This is business in a global economy. GM didn't create this mess. The United States Government, with our votes for elected officials WE created a disaster for the working man. You can thank our Federal tax and trade policies along with the Sates. It started in Kentucky with huge tax subsidies for the first USA Toyota plant. Kentucky is not a big union state and the new Toyota employees would be paid half of what the UAW members earned and the cost of benefits to Toyota was a fraction of what the Big Three were paying. They had no legacy health care or retirement costs. The theory was there would be unlimited growth in the US auto markets so the Toyota jobs in Kentucky would be a net gain. It didn't work out that way...

No worries will sell cars in Japan. A six cylinder Chevy Camaro retails for $45,325 USD in Japan. A Camry is $24,000 in the USA. Is there a problem here with tax and trade? Our markets are open to the world and the world markets are not as open to products from the USA. When we allow imports into the USA we are not importing low cost goods. We are importing third world wages.

Ford was lucky to have mortgaged their future just before the xxit hit the fan. They did it because they looked at the books and knew that in another year they could not get access to funds at any acceptable interest rate. They were on the way to going broke. The huge loan was a Hail Mary Pass. GM and Chrysler were more financially sound. As long as they could move iron they would be fine.

This is a mess that was created by the US Government with idiotic tax and trade policies. Couple that with out of control union contracts that only made sense when Chevrolet had over 50% of the US market and you are looking at a crippled company. We can blame quality or management or numerous other factors but government policies and union contracts with features like jobs banks put GM in an impossible situation.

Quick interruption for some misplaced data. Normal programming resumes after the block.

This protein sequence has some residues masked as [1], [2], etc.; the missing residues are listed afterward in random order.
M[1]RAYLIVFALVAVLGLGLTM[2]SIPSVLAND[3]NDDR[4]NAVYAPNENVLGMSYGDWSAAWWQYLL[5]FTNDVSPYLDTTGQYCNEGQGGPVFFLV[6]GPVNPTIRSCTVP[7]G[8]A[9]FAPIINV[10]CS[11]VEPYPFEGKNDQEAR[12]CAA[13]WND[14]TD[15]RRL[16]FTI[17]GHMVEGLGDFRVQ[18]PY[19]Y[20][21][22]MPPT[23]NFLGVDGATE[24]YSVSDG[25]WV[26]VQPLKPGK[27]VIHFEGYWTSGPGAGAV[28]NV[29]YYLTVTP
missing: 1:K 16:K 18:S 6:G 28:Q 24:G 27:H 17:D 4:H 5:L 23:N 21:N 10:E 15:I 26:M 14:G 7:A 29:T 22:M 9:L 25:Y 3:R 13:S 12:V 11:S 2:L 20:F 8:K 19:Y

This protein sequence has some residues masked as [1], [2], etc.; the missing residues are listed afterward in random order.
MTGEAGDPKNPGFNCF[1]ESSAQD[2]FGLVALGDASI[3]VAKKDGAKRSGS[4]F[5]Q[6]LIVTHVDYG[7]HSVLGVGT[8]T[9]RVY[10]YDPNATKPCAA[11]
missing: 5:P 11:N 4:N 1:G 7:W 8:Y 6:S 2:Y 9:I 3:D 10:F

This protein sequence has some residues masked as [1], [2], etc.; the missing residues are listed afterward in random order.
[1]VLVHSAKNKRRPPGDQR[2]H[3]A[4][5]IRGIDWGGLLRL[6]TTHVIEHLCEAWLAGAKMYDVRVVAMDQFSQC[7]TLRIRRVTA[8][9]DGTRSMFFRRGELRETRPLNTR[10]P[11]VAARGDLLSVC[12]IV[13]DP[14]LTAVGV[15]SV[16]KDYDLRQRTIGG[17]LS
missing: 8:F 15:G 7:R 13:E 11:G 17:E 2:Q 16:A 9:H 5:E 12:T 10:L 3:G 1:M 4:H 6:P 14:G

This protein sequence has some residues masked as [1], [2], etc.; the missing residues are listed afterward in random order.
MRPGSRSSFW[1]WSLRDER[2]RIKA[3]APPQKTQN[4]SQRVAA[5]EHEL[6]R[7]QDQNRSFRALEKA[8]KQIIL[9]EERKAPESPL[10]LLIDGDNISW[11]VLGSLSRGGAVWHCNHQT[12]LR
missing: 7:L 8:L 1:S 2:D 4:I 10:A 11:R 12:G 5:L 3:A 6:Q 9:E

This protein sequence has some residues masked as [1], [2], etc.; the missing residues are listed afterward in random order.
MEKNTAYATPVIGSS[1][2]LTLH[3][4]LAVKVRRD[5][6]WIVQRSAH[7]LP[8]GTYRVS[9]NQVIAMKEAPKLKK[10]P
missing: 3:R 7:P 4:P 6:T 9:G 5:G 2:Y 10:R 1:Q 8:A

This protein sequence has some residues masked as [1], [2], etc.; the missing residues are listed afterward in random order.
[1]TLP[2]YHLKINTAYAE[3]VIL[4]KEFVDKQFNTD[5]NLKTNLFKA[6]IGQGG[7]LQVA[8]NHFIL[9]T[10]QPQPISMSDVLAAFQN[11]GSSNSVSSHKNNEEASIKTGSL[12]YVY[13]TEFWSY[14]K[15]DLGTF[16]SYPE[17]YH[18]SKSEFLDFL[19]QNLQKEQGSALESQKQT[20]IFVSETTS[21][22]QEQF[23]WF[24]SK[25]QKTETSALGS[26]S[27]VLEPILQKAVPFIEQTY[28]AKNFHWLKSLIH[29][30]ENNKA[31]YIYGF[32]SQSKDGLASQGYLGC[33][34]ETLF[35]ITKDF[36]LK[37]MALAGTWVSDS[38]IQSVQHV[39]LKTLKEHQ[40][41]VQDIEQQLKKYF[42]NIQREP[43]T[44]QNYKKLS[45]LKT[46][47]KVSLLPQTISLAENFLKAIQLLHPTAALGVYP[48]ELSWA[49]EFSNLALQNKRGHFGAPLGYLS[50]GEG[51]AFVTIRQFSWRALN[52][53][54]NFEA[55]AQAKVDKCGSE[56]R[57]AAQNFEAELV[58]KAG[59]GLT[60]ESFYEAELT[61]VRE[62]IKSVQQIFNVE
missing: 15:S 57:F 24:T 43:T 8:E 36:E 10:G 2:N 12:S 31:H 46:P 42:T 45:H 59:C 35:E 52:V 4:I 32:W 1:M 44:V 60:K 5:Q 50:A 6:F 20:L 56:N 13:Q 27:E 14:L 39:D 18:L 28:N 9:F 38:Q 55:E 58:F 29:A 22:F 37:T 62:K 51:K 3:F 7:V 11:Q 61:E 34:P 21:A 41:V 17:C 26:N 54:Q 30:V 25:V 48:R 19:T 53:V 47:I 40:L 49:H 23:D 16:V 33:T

I am a hard core business man. If you win life is good and you make big bucks. If you lose you lose big bucks. Success and failure agree why we love to play the game. In theory I am 100% against the bailouts across the board, BUT when the government creates the majority of a company's problems the government owes that business. That is and was the case with GM.

The solution is simple. The USA should apply the same tax and trade policies we are subject too with foreign countries. I am not talking about being protectionist. I am talking about being FAIR. The base price for a 2012 Camaro is $23K in the USA yet it cost $45K in Japan. If the US treated a Camry the same way it would carry a $45K price tag. The Impala has a base price of $23K in the USA. Toyota Camry $45K vs Impala $23K. How many cars would Toyota sell in the USA? GM would have 50% of the market...